Vol 49, No 1 (2015)

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The use of 1.5T magnetic resonance imaging for therapeutic decisions in patients with cardiac implantable electronic devices and significant neurological, neurosurgical and neuro-oncology diagnostic indications

Łukasz Hawryluk1, Maciej Sterliński1, Magdalena Marczak2, Jolanta Miśko2, Jan Krzysztof Podgórski3, Hanna Szwed1
DOI: 10.1016/j.pjnns.2014.12.005
Neurol Neurochir Pol 2015;49(1):16-23.

Abstract

Between September 2009 and May 2014 the classification of 36 patients with cardiac implantable electronic devices (CIEDs) in terms of the feasibility of MRI scanning due to strong clinical indications was carried out. Finally MRI examinations were performed in 20 patients, of whom 27 studies were conducted and a total number of 35 anatomical regions were scanned. Neurological, neurosurgical and neuro-oncology indications for MRI were reported in 19 patients (95%) in whom 26 MRI studies (96.3%) were performed, and 34 anatomical regions (97.1%) were scanned. One patient had indications for MRI in the field of cardiology.

Medical information obtained from 27 MRI studies allowed decisions to be made regarding the treatment in all patients. After 8 studies (29.6%), patients were classified into 9 different neurosurgical procedures. In the case of the remaining 19 studies (70.4%), there were no indications for surgical treatment and the decisions to implement conservative treatment were made.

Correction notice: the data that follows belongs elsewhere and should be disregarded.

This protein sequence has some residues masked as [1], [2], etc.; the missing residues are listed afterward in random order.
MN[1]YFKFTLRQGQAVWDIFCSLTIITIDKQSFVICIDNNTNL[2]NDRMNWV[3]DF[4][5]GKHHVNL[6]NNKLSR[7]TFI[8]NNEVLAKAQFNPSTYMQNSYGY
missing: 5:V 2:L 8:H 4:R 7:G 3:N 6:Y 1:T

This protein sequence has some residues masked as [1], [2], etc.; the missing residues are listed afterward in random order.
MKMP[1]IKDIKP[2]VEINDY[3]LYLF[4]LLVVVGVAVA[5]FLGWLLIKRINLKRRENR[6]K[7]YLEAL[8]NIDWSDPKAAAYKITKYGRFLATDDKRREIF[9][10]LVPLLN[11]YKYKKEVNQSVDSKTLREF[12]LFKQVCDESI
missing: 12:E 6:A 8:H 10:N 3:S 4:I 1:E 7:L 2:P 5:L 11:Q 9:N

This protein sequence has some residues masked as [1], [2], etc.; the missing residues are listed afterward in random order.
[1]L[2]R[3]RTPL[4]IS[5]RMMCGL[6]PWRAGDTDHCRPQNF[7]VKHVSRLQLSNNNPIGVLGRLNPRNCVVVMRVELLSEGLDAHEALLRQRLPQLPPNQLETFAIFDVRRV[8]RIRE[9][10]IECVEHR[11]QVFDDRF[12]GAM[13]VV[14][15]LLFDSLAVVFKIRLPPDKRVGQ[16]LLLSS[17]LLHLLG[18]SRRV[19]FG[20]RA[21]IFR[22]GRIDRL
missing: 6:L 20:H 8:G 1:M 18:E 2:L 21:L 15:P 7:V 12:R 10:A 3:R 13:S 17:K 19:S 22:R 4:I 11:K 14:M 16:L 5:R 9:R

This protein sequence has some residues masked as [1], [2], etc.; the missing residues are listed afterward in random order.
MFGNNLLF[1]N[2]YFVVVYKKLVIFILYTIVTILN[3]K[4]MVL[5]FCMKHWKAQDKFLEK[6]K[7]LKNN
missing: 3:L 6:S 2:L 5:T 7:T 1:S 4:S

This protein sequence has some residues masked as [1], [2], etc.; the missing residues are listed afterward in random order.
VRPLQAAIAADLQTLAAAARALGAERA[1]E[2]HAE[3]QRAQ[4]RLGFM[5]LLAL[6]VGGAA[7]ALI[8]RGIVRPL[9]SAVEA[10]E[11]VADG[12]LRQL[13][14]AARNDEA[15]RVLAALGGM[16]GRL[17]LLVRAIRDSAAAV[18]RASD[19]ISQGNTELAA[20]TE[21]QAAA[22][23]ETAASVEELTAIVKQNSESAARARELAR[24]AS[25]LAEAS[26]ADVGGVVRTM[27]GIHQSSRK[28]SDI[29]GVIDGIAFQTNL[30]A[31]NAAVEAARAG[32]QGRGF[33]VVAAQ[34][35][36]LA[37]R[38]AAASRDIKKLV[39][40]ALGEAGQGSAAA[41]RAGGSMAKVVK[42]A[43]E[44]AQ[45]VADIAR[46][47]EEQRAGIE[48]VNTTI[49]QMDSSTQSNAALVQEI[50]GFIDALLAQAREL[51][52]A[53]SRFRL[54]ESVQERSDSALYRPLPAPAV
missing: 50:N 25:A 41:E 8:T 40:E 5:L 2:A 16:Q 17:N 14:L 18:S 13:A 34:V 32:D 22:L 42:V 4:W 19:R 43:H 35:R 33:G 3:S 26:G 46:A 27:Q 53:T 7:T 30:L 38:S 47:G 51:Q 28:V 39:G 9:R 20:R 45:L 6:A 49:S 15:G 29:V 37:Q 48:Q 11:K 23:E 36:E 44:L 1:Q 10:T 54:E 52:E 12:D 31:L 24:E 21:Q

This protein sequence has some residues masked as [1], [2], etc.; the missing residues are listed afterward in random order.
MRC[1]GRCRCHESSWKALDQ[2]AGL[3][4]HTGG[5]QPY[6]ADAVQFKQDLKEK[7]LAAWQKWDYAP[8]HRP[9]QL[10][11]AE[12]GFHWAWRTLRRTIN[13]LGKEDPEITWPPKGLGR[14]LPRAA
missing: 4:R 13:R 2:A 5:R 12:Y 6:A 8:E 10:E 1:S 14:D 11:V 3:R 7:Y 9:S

There were no complications related to the implanted CIEDs observed: neither immediate nor in the follow-up.

Conclusions

(1)Magnetic resonance imaging studies in patients with non-MRI-conditional CIEDs in the vast majority are performed because of significant neurological, neurosurgical and neuro-oncology clinical indications.(2)Careful determination of the indications for MRI in each case allows the data necessary to be obtained to make definitive treatment decisions.(3)The adherence to examination protocol and device controlling procedures after MRI allows a very high safety profile of the method to be achieved.

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Neurologia i Neurochirurgia Polska